Lincoln Land Community College will expand training for in demand jobs
Lincoln Land Community College officials are touting a $5 million federal grant as a response to the need to fill certain jobs.
The college said the money will go toward renovation and expansion of training facilities that will allow for more students to be trained as paramedics, emergency medical technicians, truck drivers, diesel mechanics and agriculture specialists.
The jobs are considered in demand.
“Every time an ambulance arrives late to a call, the urgent need for additional paramedics and EMTs becomes more apparent,” said Christopher McDowell, M.D., chair of emergency medicine at SIU School of Medicine. “Expanding LLCC’s emergency services program is critical in increasing the supply of EMS providers to serve the citizens of our communities.”
“We applaud the expansion of LLCC’s truck driver training program to address the continuing shortage of workers to fill positions in our industry,” commented Don Schaefer, executive vice president, Mid-West Truckers Association. “There are currently more than 1,700 good-paying jobs open for truck drivers in the LLCC district, and quality training is the first step toward filling them with safe and dependable drivers.”
“There is a significant need for diesel technicians in our field, which includes the construction, agriculture and trucking industries,” said Dan Smith, vice president of product support for Roland Machinery Co., headquartered in Springfield. “Last week there were 427 open positions within 100 miles of Springfield for diesel technicians. These are high wage positions that can also lead to career advancement in parts and service management. We’re pleased and excited that LLCC will be training new diesel technicians and look forward to hiring their graduates.”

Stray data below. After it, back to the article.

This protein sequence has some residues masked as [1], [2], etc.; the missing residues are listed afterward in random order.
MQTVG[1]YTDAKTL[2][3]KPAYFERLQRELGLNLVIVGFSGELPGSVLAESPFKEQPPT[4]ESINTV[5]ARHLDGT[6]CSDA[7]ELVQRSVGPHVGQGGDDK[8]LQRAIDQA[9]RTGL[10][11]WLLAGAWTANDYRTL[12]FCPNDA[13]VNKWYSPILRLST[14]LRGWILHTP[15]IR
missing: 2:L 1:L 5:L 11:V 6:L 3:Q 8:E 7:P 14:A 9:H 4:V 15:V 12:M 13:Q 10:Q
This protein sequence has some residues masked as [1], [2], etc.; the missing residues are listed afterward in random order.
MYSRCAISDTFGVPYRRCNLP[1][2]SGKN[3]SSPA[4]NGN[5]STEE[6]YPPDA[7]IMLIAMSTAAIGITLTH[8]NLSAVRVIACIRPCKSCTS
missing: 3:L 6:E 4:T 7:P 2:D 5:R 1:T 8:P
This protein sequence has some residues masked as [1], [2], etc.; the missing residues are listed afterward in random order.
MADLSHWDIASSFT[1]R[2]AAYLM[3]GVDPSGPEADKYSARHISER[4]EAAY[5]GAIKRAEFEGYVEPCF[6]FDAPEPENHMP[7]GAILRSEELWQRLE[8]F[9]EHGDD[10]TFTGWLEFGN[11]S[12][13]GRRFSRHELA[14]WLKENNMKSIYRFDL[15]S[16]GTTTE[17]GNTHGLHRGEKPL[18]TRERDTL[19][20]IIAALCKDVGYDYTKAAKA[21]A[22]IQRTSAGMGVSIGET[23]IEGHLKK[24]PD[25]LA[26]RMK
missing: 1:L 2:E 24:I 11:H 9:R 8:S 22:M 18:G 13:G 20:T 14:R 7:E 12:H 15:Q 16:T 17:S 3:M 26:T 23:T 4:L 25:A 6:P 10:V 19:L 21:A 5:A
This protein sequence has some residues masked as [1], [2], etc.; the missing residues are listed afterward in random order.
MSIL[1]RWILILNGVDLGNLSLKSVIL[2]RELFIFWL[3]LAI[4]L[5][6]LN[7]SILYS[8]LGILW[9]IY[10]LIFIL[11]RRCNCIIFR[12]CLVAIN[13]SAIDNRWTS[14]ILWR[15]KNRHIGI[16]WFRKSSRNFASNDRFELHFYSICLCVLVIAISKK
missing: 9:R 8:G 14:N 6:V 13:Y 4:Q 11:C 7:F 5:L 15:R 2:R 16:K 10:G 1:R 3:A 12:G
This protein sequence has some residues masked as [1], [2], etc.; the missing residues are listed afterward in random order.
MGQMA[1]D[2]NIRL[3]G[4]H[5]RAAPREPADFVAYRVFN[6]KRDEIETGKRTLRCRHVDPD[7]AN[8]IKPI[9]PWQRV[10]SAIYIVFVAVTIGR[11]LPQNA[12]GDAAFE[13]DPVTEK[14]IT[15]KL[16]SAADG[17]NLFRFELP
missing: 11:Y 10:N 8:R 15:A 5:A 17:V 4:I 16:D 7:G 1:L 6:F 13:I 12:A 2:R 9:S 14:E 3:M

LLCC President Charlotte Warren, Ph.D., announced that the funds will be used to:
*Renovate the east wing of Logan Hall for an expanded emergency services training facility, purchase a working ambulance and state-of-the-art equipment and simulators, allowing more than 400 students to enroll each year in EMT, Advanced EMT and Paramedic training programs.
*Expand the truck driver training lot and purchase a new tractor and trailer, allowing for an additional 90 new students for a total of 251 students annually
*Renovate a lab in the Workforce Careers Center to house and equip a new diesel technologies program. The first class will admit 20 next fall for this two-year program, adding cohorts after that.
*Construct a large storage facility adjacent to the truck driver training lot to house heavy equipment for agriculture and diesel technologies programs, along with the new ambulance for emergency services. As these programs grow, the college will continue to offer the latest from the industry for students.
The grant was awarded to LLCC by the U.S. Department of Commerce Economic Development Administration.